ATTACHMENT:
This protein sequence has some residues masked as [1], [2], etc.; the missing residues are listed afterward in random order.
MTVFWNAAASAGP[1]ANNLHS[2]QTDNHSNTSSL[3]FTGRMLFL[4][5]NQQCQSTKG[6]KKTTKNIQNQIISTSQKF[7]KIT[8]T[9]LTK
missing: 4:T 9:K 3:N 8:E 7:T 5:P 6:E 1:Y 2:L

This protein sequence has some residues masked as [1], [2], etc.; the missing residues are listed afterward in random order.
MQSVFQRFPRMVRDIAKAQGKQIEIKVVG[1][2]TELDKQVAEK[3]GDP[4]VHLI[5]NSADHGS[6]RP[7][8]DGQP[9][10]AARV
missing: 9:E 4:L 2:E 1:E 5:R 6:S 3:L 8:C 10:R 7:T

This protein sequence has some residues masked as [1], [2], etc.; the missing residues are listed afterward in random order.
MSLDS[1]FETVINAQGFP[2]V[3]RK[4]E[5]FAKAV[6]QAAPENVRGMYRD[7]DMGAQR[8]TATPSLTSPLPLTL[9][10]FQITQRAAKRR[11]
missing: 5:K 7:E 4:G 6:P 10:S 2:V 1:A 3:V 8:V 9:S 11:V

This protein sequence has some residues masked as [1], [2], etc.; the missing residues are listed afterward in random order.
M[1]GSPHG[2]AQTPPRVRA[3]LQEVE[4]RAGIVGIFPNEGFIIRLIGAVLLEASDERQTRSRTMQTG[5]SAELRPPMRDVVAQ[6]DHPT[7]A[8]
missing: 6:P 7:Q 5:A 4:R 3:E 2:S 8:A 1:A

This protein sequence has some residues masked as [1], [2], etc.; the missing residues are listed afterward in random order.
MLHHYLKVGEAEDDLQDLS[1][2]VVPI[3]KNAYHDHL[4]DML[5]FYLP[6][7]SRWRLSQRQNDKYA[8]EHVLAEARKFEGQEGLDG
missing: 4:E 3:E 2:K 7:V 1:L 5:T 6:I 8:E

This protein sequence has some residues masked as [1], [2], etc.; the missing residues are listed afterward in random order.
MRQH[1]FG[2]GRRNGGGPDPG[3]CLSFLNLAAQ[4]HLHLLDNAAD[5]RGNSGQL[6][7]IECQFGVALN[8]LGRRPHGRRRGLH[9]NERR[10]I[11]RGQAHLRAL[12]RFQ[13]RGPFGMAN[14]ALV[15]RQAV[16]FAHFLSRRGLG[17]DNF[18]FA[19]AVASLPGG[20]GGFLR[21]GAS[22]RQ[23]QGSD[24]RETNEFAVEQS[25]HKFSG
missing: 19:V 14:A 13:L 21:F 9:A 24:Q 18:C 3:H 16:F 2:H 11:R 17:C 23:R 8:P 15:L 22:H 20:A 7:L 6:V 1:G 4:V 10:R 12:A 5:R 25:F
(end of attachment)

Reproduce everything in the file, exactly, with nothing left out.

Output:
This protein sequence has some residues masked as [1], [2], etc.; the missing residues are listed afterward in random order.
MTVFWNAAASAGP[1]ANNLHS[2]QTDNHSNTSSL[3]FTGRMLFL[4][5]NQQCQSTKG[6]KKTTKNIQNQIISTSQKF[7]KIT[8]T[9]LTK
missing: 4:T 9:K 3:N 8:E 7:T 5:P 6:E 1:Y 2:L

This protein sequence has some residues masked as [1], [2], etc.; the missing residues are listed afterward in random order.
MQSVFQRFPRMVRDIAKAQGKQIEIKVVG[1][2]TELDKQVAEK[3]GDP[4]VHLI[5]NSADHGS[6]RP[7][8]DGQP[9][10]AARV
missing: 9:E 4:L 2:E 1:E 5:R 6:S 3:L 8:C 10:R 7:T

This protein sequence has some residues masked as [1], [2], etc.; the missing residues are listed afterward in random order.
MSLDS[1]FETVINAQGFP[2]V[3]RK[4]E[5]FAKAV[6]QAAPENVRGMYRD[7]DMGAQR[8]TATPSLTSPLPLTL[9][10]FQITQRAAKRR[11]
missing: 5:K 7:E 4:G 6:P 10:S 2:V 1:A 3:V 8:V 9:S 11:V

This protein sequence has some residues masked as [1], [2], etc.; the missing residues are listed afterward in random order.
M[1]GSPHG[2]AQTPPRVRA[3]LQEVE[4]RAGIVGIFPNEGFIIRLIGAVLLEASDERQTRSRTMQTG[5]SAELRPPMRDVVAQ[6]DHPT[7]A[8]
missing: 6:P 7:Q 5:A 4:R 3:E 2:S 8:A 1:A

This protein sequence has some residues masked as [1], [2], etc.; the missing residues are listed afterward in random order.
MLHHYLKVGEAEDDLQDLS[1][2]VVPI[3]KNAYHDHL[4]DML[5]FYLP[6][7]SRWRLSQRQNDKYA[8]EHVLAEARKFEGQEGLDG
missing: 4:E 3:E 2:K 7:V 1:L 5:T 6:I 8:E

This protein sequence has some residues masked as [1], [2], etc.; the missing residues are listed afterward in random order.
MRQH[1]FG[2]GRRNGGGPDPG[3]CLSFLNLAAQ[4]HLHLLDNAAD[5]RGNSGQL[6][7]IECQFGVALN[8]LGRRPHGRRRGLH[9]NERR[10]I[11]RGQAHLRAL[12]RFQ[13]RGPFGMAN[14]ALV[15]RQAV[16]FAHFLSRRGLG[17]DNF[18]FA[19]AVASLPGG[20]GGFLR[21]GAS[22]RQ[23]QGSD[24]RETNEFAVEQS[25]HKFSG
missing: 19:V 14:A 13:L 21:F 9:A 24:Q 18:C 3:H 16:F 2:H 11:R 17:C 23:R 8:P 15:L 22:H 20:A 7:L 6:V 1:G 4:V 10:R 12:A 5:R 25:F